A UN Human Rights Council (UNHRC) [official website] issued a 60-page multimedia report [materials] on Friday that Syrian refugee children are suffering trauma from the Syrian Civil War [JURIST backgrounder], which has killed over 120,000 people. The report states [press release] that many Syrian refugee children in Jordan and Lebanon are growing up in broken families, lacking education and serving as a household's primary source of income. The report's researchers discovered children working long hours in dangerous conditions and almost half of the Syrian refugee households in Jordan relied at least in part on a child's income. In Jordan, more than half of the school-aged Syrian children are not in school, and in Lebanon, about 200,000 refugee children could be out of school through the end of the year. Seventy-seven percent of the refugee infants surveyed lacked a birth certificate, contributing to statelessness. There are more than 1.1 million Syrian refugee children.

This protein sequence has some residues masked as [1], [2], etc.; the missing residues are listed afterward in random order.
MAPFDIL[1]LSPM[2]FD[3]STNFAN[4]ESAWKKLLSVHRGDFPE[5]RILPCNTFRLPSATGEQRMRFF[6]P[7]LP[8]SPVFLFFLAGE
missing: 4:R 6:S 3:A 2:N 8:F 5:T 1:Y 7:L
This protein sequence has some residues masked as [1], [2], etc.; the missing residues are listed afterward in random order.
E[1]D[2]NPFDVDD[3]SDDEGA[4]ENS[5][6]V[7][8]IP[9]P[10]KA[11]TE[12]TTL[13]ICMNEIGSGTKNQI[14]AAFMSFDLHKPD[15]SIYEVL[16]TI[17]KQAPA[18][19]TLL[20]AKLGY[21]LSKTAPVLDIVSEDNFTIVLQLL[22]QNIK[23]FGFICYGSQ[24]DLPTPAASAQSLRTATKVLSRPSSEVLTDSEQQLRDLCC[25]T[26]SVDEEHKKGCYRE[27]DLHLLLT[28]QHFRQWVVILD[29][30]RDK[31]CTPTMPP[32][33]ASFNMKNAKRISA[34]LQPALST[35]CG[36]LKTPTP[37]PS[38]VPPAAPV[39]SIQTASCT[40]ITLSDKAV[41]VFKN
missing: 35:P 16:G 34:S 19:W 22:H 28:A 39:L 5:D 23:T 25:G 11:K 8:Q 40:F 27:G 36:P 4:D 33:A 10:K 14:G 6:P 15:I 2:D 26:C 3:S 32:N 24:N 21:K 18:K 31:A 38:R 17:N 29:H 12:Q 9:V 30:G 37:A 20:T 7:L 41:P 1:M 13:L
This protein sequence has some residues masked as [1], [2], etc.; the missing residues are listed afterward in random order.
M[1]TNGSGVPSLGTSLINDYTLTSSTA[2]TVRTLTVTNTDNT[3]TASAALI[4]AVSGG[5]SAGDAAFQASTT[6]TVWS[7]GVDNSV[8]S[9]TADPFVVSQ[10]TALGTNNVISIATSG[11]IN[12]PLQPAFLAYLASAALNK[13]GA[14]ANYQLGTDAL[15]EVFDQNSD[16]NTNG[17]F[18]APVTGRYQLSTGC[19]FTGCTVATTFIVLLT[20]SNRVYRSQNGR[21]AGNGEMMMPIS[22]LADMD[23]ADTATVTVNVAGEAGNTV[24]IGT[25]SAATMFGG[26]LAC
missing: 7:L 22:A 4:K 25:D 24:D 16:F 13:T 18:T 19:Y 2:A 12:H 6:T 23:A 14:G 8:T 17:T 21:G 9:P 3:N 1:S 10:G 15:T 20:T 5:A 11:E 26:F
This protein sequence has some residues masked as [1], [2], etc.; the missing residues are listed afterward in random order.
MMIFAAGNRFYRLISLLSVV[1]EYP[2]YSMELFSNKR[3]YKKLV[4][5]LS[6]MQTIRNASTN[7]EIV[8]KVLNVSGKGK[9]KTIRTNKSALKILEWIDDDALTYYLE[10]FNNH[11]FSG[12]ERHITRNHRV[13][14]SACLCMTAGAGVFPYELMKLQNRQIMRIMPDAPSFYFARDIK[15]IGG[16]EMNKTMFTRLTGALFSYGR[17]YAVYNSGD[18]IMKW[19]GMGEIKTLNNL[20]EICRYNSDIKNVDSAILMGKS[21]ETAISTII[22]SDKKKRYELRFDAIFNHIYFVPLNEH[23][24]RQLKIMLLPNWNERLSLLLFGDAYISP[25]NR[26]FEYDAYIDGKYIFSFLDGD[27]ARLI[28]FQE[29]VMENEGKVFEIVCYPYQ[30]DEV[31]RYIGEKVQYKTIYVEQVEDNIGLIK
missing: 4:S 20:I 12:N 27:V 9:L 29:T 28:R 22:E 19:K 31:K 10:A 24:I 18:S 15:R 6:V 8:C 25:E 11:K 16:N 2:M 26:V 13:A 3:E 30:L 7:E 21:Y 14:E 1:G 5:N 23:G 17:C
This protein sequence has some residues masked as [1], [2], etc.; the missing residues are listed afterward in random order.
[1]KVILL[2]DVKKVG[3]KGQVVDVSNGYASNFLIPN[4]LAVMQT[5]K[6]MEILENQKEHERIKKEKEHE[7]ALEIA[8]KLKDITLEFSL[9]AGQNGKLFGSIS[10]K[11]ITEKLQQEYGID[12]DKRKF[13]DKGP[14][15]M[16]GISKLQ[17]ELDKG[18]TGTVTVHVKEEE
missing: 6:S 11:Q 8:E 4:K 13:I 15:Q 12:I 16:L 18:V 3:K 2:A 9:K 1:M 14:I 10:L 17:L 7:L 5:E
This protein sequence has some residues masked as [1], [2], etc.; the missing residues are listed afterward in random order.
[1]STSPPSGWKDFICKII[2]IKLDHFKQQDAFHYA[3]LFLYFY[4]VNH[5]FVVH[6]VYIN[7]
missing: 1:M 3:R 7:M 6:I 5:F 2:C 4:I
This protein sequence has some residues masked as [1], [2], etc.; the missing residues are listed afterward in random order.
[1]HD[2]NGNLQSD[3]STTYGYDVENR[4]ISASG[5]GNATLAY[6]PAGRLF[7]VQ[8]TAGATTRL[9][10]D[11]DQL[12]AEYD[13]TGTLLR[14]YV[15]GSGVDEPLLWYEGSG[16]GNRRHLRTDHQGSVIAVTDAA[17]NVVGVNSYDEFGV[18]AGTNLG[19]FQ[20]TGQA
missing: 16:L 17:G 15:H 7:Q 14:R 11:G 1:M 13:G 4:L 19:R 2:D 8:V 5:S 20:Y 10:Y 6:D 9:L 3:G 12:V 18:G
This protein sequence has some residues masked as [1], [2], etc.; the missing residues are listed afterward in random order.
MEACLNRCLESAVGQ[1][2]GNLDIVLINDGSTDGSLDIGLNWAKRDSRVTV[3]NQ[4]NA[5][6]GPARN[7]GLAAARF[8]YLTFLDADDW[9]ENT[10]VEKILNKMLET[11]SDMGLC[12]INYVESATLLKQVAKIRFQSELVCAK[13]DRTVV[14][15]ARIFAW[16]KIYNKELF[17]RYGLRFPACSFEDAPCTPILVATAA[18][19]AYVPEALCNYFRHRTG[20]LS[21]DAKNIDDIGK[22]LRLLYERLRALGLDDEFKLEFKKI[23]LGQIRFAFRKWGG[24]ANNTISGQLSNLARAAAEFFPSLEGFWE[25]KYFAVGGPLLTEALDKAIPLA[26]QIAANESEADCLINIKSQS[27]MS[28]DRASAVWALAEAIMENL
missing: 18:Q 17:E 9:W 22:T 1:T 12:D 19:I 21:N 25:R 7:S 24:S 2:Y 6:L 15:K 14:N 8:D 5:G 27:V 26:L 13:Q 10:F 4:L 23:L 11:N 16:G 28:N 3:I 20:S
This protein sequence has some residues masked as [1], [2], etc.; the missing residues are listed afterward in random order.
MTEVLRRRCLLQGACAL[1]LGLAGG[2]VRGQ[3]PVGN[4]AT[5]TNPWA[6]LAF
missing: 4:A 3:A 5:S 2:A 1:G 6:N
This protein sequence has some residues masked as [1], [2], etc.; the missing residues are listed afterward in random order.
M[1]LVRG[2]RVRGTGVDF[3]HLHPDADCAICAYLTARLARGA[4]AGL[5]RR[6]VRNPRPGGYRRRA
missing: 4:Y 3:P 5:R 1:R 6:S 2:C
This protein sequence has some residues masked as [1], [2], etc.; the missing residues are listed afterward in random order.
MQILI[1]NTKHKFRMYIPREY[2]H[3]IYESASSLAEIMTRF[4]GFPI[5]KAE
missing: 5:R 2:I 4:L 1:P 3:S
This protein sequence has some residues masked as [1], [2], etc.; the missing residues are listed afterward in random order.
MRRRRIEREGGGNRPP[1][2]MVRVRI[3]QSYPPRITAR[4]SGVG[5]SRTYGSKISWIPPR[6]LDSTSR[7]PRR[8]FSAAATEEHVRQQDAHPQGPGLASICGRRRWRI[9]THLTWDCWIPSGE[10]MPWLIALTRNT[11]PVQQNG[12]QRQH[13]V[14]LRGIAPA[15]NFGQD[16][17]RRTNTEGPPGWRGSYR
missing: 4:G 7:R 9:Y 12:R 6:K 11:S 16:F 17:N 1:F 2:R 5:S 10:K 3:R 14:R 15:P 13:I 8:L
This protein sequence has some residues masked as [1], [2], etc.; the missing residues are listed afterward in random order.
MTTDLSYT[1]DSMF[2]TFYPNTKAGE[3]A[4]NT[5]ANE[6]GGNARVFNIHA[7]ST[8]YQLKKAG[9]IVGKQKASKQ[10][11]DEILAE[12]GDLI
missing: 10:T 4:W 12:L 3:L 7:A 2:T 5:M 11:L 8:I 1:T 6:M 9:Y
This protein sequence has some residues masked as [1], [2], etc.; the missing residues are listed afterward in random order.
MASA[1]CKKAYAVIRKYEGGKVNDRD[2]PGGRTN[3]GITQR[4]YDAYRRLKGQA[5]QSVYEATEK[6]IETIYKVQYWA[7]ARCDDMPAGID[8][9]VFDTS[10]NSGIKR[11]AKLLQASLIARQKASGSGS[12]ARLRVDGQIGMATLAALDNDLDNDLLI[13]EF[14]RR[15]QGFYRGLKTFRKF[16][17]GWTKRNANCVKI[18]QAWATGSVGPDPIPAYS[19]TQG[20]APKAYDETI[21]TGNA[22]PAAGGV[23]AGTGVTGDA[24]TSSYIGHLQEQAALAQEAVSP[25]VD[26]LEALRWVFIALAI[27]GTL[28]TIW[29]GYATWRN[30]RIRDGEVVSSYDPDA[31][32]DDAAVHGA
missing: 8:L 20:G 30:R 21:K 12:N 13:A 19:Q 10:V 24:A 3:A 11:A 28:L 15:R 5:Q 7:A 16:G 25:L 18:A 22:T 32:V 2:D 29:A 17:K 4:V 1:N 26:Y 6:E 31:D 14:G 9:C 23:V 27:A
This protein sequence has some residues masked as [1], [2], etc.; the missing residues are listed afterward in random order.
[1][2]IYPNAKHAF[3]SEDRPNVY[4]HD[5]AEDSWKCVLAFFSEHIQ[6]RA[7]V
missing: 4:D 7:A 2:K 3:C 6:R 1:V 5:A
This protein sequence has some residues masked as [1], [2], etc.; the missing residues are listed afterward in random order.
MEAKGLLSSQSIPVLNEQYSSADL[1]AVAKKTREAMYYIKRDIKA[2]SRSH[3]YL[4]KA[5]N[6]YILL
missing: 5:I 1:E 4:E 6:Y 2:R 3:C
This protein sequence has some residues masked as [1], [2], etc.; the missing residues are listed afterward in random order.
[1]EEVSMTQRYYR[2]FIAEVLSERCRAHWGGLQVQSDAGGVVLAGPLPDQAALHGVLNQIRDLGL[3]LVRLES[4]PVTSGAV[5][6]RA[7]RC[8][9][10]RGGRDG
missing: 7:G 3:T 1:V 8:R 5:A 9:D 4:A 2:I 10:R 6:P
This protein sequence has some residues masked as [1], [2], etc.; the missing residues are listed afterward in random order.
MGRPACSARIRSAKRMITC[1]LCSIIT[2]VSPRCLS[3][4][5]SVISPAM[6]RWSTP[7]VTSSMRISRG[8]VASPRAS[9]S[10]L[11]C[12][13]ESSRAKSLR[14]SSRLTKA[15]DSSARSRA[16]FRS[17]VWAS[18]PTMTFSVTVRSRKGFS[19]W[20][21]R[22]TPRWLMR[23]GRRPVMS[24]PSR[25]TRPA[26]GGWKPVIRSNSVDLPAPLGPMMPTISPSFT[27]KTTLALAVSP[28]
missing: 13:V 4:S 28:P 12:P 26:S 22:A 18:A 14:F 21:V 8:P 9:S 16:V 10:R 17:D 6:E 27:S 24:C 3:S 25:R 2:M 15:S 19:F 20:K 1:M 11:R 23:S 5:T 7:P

The Syrian Civil War has been ongoing since 2011 when opposition groups first began protesting the regime of Assad. JURIST Guest Columnist Leslie Esbrook opined [JURIST op-ed] that an international war crimes prosecution would not end the ongoing conflict in Syria. The Egyptian government has detained more than 1,500 Syrian refugees and has forcibly deported some refugees back to Syria, Human Rights Watch (HRW) [advocacy website] said [JURIST report] earlier this month. In September the UN called for [JURIST report] an end to weapons being supplied to both Syria's government and rebels. Rights groups accused [JURIST report] the Syrian government of responsibility for August 21 chemical weapon attacks, which allegedly involved the use of sarin nerve gas. Syria's main opposition group in August urged the UN [JURIST report] to probe numerous massacres they say were committed during Ramadan by forces loyal to Assad. JURIST Guest Columnist Paul Juzdan argues [JURIST op-ed] that even if the UN Security Council decides to intervene in Syria, unilateral intervention would violate international law; a dilemma which, as discussed by JURIST Guest Columnist Patricio Galella, exposes the weakness [JURIST op-ed] of of the UN system of collective security.